By: Bethany Blankley
A federal judge in Florida Thursday night issued a temporary restraining order halting the Biden administration’s plan to release illegal foreign nationals into the U.S. en masse.
The order is in effect for two weeks.
The judge issued the order in response to a lawsuit filed by Florida Attorney General Ashley Moody, who sued after she learned of the plan. Moody argues it violates a previous order issued by the same judge in a lawsuit she filed over a year and a half ago and won in March.
U.S. District Judge T. Kent Wetherell for the Northern District of Florida Pensacola Division Thursday night granted Moody’s request to issue a temporary restraining order and enjoined the Department of Homeland Security from implementing or enforcing a new parole policy it created. A May 10, 2023, Memorandum issued by Border Patrol Chief Raul Ortiz, “Policy on Parole with Conditions in Limited Circumstances Prior to Issuance of a Charging Document (Parole with conditions),” is the same parole program Judge T. Kent Wetherell already ruled was illegal but was announced under a new name, Moody argues.
The TRO went into effect at 11:59 p.m. EST to correspond with the end of Title 42 and to give Moody time to seek an emergency stay from a higher court.
The TRO will expire in 14 days on May 25.
A preliminary injunction hearing is scheduled for May 19 in Pensacola.
At a hearing before Whetherell on Thursday, the Biden administration argued that without being able to release people en masse they would have 45,000 illegal foreign nationals in custody by the end of the month. On Wednesday, they already had 28,000 in custody.
On May 9, The Center Square reported that there were already 27,000 illegal foreign nationals in custody and “of that 27,000, a little over 5,000 are processed waiting for their next phase in the process,” a Border Patrol agent in the Rio Grande Valley of Texas told The Center Square. “Every sector is near 150% capacity,” the agent said, referring to nine U.S. Customs and Border Protection sectors along the southwest border, five of which are in Texas.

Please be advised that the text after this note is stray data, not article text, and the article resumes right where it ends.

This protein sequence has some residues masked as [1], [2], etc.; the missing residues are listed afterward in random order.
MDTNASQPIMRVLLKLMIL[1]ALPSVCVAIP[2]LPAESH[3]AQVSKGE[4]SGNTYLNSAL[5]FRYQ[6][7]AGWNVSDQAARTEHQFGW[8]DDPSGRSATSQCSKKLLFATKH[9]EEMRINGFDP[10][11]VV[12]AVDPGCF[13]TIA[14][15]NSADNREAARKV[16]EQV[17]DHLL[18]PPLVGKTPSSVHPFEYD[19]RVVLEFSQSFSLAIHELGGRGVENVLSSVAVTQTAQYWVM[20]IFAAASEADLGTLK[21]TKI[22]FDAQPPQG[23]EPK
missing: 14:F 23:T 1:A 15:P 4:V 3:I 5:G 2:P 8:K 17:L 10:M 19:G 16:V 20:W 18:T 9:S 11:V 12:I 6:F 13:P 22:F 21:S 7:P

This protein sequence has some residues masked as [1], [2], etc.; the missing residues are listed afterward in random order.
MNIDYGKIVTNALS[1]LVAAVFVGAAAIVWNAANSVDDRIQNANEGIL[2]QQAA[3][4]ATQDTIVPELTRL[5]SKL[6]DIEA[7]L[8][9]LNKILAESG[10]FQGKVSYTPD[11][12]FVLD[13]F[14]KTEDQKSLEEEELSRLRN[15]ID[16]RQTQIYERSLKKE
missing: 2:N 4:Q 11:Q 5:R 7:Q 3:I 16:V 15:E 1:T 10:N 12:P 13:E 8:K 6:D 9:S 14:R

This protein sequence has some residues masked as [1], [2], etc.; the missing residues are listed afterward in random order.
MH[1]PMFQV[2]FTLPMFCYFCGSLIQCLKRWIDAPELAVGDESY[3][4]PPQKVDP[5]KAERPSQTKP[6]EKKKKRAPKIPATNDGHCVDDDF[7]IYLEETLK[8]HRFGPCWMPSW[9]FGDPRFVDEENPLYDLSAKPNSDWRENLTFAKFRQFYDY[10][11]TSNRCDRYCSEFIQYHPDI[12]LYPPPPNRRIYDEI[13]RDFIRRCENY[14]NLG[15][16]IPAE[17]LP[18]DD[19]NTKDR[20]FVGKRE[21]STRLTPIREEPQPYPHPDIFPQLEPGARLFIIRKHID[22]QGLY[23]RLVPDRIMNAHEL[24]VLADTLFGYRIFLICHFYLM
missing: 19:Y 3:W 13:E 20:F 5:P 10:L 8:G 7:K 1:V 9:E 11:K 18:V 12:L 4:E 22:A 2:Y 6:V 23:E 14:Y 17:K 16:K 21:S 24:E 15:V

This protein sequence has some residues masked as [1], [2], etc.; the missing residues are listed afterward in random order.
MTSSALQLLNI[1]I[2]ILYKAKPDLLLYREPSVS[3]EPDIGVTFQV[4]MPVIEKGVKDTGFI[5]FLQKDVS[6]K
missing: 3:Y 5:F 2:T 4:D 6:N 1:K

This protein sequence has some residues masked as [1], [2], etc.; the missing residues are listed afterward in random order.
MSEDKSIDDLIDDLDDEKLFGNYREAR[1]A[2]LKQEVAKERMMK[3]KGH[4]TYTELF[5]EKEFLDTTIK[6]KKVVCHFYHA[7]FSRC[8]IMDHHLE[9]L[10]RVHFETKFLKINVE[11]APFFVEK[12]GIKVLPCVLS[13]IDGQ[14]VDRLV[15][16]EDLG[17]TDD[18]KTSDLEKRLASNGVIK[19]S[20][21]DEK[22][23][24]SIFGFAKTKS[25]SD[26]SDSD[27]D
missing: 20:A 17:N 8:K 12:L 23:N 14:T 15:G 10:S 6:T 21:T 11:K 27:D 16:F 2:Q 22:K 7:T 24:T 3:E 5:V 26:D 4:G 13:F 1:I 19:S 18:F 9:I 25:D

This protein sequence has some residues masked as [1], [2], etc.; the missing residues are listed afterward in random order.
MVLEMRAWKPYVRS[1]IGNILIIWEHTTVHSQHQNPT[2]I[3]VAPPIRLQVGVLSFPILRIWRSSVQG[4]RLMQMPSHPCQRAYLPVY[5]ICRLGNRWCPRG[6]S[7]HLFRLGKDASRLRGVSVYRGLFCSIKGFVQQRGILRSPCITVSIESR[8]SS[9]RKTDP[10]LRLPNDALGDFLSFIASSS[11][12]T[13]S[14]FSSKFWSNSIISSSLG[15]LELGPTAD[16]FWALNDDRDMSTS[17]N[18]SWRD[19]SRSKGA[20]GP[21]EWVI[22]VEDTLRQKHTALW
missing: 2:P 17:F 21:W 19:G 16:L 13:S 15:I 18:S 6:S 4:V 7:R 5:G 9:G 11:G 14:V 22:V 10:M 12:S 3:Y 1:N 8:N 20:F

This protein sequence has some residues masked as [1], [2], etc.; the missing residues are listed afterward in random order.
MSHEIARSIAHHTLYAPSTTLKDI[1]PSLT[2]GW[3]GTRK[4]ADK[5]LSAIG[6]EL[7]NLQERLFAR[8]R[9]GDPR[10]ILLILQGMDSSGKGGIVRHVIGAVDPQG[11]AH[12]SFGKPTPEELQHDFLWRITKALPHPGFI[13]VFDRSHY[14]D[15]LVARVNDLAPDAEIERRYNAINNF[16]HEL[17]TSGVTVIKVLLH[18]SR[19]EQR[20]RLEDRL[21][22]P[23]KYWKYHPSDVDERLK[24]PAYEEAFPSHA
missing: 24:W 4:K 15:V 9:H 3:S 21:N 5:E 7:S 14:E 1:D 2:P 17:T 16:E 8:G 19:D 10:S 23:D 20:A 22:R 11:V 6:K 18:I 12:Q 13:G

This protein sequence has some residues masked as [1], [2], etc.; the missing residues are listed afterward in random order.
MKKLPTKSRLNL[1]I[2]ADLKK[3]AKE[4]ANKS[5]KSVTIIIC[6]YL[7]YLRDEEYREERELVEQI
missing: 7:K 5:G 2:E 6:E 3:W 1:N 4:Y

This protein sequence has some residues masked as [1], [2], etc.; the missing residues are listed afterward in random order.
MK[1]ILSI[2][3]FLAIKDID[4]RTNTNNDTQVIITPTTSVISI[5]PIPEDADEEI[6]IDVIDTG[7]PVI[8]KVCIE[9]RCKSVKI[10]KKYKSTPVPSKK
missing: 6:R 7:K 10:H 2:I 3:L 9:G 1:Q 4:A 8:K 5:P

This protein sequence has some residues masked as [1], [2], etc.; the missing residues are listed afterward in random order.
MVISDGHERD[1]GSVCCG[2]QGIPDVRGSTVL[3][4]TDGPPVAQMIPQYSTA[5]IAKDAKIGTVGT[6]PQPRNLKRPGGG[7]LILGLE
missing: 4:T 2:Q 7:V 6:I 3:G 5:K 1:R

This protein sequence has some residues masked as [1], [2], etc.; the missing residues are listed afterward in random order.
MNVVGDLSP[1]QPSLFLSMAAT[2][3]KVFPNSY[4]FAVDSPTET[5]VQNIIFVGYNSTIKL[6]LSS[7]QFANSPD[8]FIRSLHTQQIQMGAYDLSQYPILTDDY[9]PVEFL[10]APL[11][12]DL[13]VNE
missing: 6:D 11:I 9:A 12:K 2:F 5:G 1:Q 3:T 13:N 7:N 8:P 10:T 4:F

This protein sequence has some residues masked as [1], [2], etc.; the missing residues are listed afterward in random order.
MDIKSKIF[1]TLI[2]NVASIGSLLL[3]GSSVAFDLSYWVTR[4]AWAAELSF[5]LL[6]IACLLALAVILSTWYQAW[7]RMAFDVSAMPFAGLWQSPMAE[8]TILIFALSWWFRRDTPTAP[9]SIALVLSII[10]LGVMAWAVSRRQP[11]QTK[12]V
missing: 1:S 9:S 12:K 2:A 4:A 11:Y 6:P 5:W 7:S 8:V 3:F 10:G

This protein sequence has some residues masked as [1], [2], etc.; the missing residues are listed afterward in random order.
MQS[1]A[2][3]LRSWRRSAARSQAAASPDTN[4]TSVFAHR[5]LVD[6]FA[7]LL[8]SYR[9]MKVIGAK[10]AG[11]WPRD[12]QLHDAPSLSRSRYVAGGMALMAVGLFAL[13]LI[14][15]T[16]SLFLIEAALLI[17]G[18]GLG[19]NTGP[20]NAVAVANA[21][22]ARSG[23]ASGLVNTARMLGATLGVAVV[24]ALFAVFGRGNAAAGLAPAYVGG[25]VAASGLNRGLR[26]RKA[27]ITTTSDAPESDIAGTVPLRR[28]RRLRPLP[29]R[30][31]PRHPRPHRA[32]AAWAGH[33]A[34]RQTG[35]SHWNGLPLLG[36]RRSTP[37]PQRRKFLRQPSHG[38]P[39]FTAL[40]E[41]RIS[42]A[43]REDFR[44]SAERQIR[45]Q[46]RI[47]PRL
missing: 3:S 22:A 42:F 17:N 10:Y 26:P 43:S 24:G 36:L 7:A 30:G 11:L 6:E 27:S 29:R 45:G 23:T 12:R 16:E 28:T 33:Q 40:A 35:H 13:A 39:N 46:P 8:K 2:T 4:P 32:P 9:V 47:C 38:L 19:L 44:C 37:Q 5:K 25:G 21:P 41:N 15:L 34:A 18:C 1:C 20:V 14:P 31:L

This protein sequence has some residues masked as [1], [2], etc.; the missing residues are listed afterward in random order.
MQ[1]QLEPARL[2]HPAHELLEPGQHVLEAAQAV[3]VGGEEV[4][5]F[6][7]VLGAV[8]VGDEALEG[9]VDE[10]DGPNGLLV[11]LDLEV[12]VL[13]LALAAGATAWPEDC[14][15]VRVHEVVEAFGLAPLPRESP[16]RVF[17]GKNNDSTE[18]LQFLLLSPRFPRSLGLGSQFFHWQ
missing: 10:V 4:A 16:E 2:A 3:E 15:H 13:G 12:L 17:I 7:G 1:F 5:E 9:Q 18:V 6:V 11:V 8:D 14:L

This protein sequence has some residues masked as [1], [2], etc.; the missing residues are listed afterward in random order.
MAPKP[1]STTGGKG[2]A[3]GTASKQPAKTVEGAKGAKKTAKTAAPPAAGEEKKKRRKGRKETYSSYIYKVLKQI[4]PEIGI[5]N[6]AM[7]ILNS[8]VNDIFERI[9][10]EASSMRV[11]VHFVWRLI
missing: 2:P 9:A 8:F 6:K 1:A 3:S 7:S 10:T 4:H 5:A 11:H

Wetherell replied to the administration’s argument, saying, “this problem is largely one of Defendants’ own making through the adoption and implementation of policies that have encouraged the so-called ‘irregular migration’ that has become fairly regular over the past 2 years,” the Los Angeles Times reported.
The judge replied with the same perspective he gave in his March 8 order, ruling the parole program was illegal. He said the administration’s policies “were akin to posting a flashing ‘Come In, We’re Open’ sign on the southern border. The unprecedented ‘surge’ of aliens that started arriving at the Southwest Border almost immediately after President Biden took office and that has continued unabated over the past two years was a predictable consequence of these actions.
“Thus, like a child who kills his parents and then seeks pity for being an orphan, it is hard to take Defendants’ claim that they had to release more aliens into the country because of limited detention capacity seriously when they have elected not to use one of the tools provided by Congress in §1225(b)(2)(C) and they have continued to ask for less detention capacity in furtherance of their prioritization of ‘alternatives to detention’ over actual detention.”
CBP maintains that the ruling is “harmful” and will result in overcrowding of CBP facilities and “undercut” its ability to “efficiently process” illegal foreign nationals into the U.S. Their release instead of deportation, Moody and others argue, violates federal law.
CBP says it will comply with the order and DHS is expected to appeal.